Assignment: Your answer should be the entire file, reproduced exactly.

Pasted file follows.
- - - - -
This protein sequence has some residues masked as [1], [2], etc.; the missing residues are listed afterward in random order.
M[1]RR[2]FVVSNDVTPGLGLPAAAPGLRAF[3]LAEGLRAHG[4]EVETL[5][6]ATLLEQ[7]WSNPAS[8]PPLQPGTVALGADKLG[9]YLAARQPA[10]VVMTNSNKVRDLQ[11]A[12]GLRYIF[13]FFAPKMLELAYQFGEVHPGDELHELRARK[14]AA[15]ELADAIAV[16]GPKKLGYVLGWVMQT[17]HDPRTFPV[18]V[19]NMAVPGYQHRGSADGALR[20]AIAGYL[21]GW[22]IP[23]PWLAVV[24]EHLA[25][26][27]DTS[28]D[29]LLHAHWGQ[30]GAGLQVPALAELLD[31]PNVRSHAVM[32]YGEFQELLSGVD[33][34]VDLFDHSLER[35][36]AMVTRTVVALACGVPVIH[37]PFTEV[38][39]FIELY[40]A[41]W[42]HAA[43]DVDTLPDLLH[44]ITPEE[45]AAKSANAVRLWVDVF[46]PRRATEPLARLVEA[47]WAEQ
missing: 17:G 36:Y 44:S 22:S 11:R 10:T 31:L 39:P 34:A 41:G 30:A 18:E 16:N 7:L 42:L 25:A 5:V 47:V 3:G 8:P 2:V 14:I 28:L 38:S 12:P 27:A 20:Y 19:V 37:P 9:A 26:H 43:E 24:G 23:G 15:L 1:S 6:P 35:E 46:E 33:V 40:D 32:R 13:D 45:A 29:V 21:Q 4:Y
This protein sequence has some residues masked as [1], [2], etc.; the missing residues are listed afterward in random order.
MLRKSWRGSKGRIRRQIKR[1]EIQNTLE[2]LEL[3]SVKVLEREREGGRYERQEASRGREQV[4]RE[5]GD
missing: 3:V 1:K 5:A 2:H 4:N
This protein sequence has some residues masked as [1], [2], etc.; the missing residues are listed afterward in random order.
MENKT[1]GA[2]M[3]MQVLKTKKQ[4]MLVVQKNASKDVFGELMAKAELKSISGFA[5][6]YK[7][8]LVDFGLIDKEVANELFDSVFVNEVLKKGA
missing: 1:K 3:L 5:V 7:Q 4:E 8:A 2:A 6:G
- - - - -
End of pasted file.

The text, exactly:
This protein sequence has some residues masked as [1], [2], etc.; the missing residues are listed afterward in random order.
M[1]RR[2]FVVSNDVTPGLGLPAAAPGLRAF[3]LAEGLRAHG[4]EVETL[5][6]ATLLEQ[7]WSNPAS[8]PPLQPGTVALGADKLG[9]YLAARQPA[10]VVMTNSNKVRDLQ[11]A[12]GLRYIF[13]FFAPKMLELAYQFGEVHPGDELHELRARK[14]AA[15]ELADAIAV[16]GPKKLGYVLGWVMQT[17]HDPRTFPV[18]V[19]NMAVPGYQHRGSADGALR[20]AIAGYL[21]GW[22]IP[23]PWLAVV[24]EHLA[25][26][27]DTS[28]D[29]LLHAHWGQ[30]GAGLQVPALAELLD[31]PNVRSHAVM[32]YGEFQELLSGVD[33][34]VDLFDHSLER[35][36]AMVTRTVVALACGVPVIH[37]PFTEV[38][39]FIELY[40]A[41]W[42]HAA[43]DVDTLPDLLH[44]ITPEE[45]AAKSANAVRLWVDVF[46]PRRATEPLARLVEA[47]WAEQ
missing: 17:G 36:Y 44:S 22:S 11:R 10:T 31:L 39:P 34:A 41:G 30:A 18:E 16:N 7:L 42:L 25:A 5:V 47:V 3:G 8:P 2:V 14:I 28:L 38:S 12:P 27:A 20:Y 19:V 37:P 9:A 26:H 43:E 24:G 23:G 15:L 1:S 6:P 35:E 46:E 33:V 40:D 32:R 13:D 45:A 29:V 21:Q 4:Y
This protein sequence has some residues masked as [1], [2], etc.; the missing residues are listed afterward in random order.
MLRKSWRGSKGRIRRQIKR[1]EIQNTLE[2]LEL[3]SVKVLEREREGGRYERQEASRGREQV[4]RE[5]GD
missing: 3:V 1:K 5:A 2:H 4:N
This protein sequence has some residues masked as [1], [2], etc.; the missing residues are listed afterward in random order.
MENKT[1]GA[2]M[3]MQVLKTKKQ[4]MLVVQKNASKDVFGELMAKAELKSISGFA[5][6]YK[7][8]LVDFGLIDKEVANELFDSVFVNEVLKKGA
missing: 1:K 3:L 5:V 7:Q 4:E 8:A 2:A 6:G